(205d) Impact of Intrinsic Surface Strain on Electrocatalytic Processes

Greeley, J., Purdue University
Zeng, Z., Purdue University
Wang, C., Johns Hopkins University
Wang, L., Johns Hopkins University
Advances in the theoretical understanding of interfacial electrochemistry have, over the past decade, permitted the extension of periodic Density Functional Theory studies, which have traditionally been applied to probe chemistry at gas/solid interfaces, to electrochemical systems where potential-dependent reactions occur at liquid/solid interfaces. Indeed, such techniques have been employed to study a surprisingly wide range of chemical processes, from electrochemical oxygen reduction to carbon dioxide reduction to water splitting. These advances have, in turn, opened new possibilities for correlating fundamental surface properties of electrocatalysts with corresponding reactivity trends.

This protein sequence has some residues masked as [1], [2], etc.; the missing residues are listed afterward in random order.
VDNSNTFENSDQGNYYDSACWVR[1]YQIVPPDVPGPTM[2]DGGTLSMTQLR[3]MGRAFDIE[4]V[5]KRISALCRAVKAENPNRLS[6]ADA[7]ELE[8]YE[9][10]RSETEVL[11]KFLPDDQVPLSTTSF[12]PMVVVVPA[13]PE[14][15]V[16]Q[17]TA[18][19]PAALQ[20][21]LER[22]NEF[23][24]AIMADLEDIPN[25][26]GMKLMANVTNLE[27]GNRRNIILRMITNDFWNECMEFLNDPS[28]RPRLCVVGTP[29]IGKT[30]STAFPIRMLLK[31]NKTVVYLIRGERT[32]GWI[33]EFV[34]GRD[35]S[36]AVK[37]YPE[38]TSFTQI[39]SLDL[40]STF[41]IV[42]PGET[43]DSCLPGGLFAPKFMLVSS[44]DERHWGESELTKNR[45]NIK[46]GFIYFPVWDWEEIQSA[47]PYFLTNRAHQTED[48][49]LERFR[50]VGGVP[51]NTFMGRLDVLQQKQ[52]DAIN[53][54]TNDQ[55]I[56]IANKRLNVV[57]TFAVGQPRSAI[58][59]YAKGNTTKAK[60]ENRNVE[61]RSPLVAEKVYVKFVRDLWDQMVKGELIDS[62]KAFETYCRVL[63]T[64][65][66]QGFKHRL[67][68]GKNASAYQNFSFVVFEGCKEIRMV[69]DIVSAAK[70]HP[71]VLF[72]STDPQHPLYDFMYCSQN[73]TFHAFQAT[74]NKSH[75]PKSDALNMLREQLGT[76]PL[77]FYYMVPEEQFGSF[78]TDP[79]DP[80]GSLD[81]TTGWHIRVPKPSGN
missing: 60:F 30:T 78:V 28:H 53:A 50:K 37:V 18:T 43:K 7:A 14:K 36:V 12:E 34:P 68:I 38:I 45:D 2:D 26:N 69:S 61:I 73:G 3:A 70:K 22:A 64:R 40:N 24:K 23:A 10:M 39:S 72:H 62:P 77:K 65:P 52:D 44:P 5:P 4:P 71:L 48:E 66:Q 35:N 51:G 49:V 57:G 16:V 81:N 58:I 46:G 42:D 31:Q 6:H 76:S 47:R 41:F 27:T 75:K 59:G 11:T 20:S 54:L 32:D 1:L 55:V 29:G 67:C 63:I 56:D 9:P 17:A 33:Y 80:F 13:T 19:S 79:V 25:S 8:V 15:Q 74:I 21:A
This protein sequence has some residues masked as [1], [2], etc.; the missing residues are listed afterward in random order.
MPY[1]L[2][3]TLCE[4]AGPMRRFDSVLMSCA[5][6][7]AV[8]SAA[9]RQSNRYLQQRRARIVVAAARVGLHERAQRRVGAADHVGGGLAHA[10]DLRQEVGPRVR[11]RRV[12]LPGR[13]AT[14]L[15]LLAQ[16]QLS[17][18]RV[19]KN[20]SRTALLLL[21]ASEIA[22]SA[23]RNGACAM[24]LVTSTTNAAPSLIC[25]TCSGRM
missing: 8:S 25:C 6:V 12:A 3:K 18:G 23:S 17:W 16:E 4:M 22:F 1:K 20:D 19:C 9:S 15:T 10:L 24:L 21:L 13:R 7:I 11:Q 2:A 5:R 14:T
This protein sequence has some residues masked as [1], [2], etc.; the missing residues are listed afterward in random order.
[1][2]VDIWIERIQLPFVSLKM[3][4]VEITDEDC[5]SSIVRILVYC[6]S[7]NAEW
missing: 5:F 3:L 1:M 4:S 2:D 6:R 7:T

In this talk, I will briefly review the theory of how surface strain, a ubiquitous phenomenon in both traditional heterogeneous catalysis and electrocatalysis, impacts surface catalytic reactions and how this phenomenon has been exploited, in particular, to design and optimize oxygen reduction reaction electrocatalysts. I will argue that, in all such catalysts developed to date, strain effects have been convoluted with other phenomena such as alloying, substrate, and coordination effects. I will then discuss a class of quasi-two dimensional transition metal electrocatalysts, recently developed in our team, that avoids these complications and exhibits an essentially pure strain effect. The resulting structures function as highly active ORR electrocatalysts in alkaline conditions. Finally, if time permits, I will discuss how such principles may be extended to the analysis of other electrocatalytic chemistries, such as electroreduction of nitrogen-containing oxides on precious metal surfaces.